Jul 242017
 

On Saturday, July 22, I saw a Great Crested Flycatcher, a bird we have never seen before. The sighting was brief, with no time for a photo, but the tricoloured front view of light grey, soft lemon yellow and orange was unmistakable.

Another first this year is a family of Rose-Breasted Grosbeaks. The female has been feeding her two young at the sunflower feeder.  There are also at least three males coming to the feeder. In previous years, these birds have just stayed around for a few days.

Stephenie Armstrong, Sawmill Road, Warsaw

Great Crested Flycatcher – Dick Daniels

Grosbeak family at feeder – July 22, 2017 – Warsaw – Stephenie Armstrong

 

Jul 232017
 

Update re: John Deyell’s sighting (July 14, 2017) of Trumpeter Swans nesting in Sandy Creek Bay near Woodland Camp Site. Apparently, this same pair had 2 cygnets last year, unbeknownst to most people (saw photos from October last year taken by camp owner). This year they have 1 cygnet. I’ve attached a picture. Woodland’s owner, Cathy, told me a representative came into the camp from the Trumpeter Swan Society and advised that this pair of swans have been named Smokey and the Bandit. One adult swan is tagged J07 and the other has no tag.

Barb Evett

Trumpeter Swans with cygnet – 2017 – Woodland Campsite on Buckhorn Lake – Barb Evett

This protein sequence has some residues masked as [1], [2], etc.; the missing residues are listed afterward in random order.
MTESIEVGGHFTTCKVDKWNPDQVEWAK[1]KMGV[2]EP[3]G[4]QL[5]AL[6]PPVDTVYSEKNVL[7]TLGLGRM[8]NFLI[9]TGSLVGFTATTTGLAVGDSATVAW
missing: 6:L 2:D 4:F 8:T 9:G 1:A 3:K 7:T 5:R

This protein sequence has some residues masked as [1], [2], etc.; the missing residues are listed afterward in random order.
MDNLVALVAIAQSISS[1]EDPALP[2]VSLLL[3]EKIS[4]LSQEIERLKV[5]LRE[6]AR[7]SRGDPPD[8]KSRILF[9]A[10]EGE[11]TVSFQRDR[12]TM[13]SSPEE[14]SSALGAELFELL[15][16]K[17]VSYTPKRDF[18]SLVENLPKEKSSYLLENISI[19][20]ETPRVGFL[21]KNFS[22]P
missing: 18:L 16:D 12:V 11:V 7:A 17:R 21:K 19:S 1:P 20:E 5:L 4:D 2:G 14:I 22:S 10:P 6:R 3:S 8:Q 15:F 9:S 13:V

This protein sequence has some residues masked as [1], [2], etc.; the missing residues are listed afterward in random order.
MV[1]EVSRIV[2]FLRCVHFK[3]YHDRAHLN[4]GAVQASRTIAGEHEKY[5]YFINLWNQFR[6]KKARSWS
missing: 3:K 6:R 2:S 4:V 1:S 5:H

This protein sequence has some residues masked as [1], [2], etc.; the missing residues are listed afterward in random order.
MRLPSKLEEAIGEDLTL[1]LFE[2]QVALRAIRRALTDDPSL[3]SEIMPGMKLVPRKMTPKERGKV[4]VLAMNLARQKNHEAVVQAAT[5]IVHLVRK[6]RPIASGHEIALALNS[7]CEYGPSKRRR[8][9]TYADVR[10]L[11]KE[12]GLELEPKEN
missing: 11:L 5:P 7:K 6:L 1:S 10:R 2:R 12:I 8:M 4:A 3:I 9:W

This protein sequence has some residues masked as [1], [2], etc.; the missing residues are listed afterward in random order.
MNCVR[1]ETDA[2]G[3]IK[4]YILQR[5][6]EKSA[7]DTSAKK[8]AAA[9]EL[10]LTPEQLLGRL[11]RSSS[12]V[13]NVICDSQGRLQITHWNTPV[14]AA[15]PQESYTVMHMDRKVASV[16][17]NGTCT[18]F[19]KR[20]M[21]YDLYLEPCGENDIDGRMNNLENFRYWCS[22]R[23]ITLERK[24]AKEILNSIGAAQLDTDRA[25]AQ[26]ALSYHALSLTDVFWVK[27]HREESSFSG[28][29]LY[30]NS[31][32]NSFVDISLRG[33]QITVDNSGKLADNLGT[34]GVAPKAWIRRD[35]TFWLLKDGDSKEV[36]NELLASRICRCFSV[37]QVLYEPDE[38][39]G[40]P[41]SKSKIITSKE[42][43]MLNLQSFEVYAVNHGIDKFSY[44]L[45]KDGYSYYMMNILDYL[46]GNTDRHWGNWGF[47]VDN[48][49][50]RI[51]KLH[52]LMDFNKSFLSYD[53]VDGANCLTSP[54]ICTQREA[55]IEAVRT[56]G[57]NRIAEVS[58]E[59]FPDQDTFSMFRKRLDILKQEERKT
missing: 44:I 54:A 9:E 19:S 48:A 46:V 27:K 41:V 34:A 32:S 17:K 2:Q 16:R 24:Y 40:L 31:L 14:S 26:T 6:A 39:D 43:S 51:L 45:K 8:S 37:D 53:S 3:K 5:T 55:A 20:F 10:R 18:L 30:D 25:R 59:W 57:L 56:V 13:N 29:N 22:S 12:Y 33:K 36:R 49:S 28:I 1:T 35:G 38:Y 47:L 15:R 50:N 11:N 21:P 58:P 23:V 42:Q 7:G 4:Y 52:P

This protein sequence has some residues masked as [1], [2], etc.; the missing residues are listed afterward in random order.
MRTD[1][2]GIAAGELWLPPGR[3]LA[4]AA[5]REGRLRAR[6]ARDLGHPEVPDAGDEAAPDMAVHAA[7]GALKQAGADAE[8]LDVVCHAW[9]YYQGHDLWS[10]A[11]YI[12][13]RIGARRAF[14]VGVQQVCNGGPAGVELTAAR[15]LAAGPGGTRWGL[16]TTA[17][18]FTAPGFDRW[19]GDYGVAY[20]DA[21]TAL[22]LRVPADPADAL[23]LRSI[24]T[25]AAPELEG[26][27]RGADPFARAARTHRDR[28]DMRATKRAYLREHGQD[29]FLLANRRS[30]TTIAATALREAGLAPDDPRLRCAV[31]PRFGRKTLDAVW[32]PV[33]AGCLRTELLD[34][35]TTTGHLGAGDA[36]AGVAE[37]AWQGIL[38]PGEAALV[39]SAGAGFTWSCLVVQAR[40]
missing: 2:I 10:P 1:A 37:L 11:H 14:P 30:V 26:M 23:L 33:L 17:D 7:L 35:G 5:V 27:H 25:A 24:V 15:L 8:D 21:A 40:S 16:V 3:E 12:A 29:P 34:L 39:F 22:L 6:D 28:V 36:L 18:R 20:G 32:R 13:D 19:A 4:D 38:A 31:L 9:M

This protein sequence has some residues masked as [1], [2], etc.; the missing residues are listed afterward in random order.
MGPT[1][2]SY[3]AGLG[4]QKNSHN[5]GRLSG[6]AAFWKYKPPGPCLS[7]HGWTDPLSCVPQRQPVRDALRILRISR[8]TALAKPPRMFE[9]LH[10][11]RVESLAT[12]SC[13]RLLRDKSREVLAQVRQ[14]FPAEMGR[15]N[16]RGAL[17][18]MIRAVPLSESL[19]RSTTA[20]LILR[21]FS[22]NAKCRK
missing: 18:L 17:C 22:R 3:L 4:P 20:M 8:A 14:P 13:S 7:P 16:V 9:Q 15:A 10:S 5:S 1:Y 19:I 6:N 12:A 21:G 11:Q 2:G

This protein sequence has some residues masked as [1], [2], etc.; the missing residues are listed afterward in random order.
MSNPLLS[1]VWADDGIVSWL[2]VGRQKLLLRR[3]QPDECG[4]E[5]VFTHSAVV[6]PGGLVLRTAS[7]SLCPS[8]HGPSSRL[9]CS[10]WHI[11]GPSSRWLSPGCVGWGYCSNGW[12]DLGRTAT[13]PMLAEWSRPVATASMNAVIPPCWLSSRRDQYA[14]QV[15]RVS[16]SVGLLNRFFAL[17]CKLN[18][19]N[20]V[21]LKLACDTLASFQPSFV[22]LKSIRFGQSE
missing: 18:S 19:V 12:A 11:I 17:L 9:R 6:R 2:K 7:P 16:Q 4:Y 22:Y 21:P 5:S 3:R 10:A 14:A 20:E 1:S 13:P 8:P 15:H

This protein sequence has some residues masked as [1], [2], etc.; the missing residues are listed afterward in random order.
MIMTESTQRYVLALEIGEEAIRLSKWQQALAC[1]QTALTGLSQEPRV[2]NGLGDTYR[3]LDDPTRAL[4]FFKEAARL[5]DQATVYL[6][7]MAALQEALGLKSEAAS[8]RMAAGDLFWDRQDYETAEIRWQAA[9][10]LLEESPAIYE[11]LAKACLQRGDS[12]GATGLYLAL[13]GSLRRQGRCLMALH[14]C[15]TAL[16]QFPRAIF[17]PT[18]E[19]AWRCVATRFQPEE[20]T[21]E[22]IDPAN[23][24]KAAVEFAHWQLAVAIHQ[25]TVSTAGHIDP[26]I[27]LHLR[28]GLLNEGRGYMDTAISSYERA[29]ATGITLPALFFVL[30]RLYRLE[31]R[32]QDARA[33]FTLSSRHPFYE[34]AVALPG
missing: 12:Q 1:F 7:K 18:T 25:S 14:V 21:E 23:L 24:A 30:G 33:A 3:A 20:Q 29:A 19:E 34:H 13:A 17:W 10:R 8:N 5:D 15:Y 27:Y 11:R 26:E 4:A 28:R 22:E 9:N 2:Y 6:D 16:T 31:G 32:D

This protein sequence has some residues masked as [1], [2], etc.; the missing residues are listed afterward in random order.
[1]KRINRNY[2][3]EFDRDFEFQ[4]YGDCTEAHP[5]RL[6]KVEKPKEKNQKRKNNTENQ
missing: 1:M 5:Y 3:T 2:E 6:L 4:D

Jul 222017
 

The average North American child can identify over 300 corporate logos, but only 10 native plants or animals – a telling indictment of our modern disconnection from the natural world. Even though children are born with an innate interest in nature, our society does little to nurture this predisposition. It is largely for this reason that Jacob Rodenburg, Executive Director of Camp Kawartha, and I decided four years ago to sit down and write a book to help address this problem.
Released just last week by New Society Publishers, “The Big Book of Nature Activities: A year-round guide to outdoor learning” sets out to answer the question “What can you do outside in nature?” In response, the book provides nearly 150 activities, including games, crafts, drama, and stories. It will also help young and old alike to become more aware of how the sights, sounds, smells, textures and tastes of the natural world change from one season to the next. The book is aimed at parents, grandparents, classroom teachers, outdoor educators and youth leaders of all kinds. Much of the information – and many of the activities – will also be of interest to adults, especially if you need to brush up on your own nature skills. Adults should also be interested in the extensive background information on evolution, citizen science projects, nature journaling, nature photography and how to make the most of digital technology,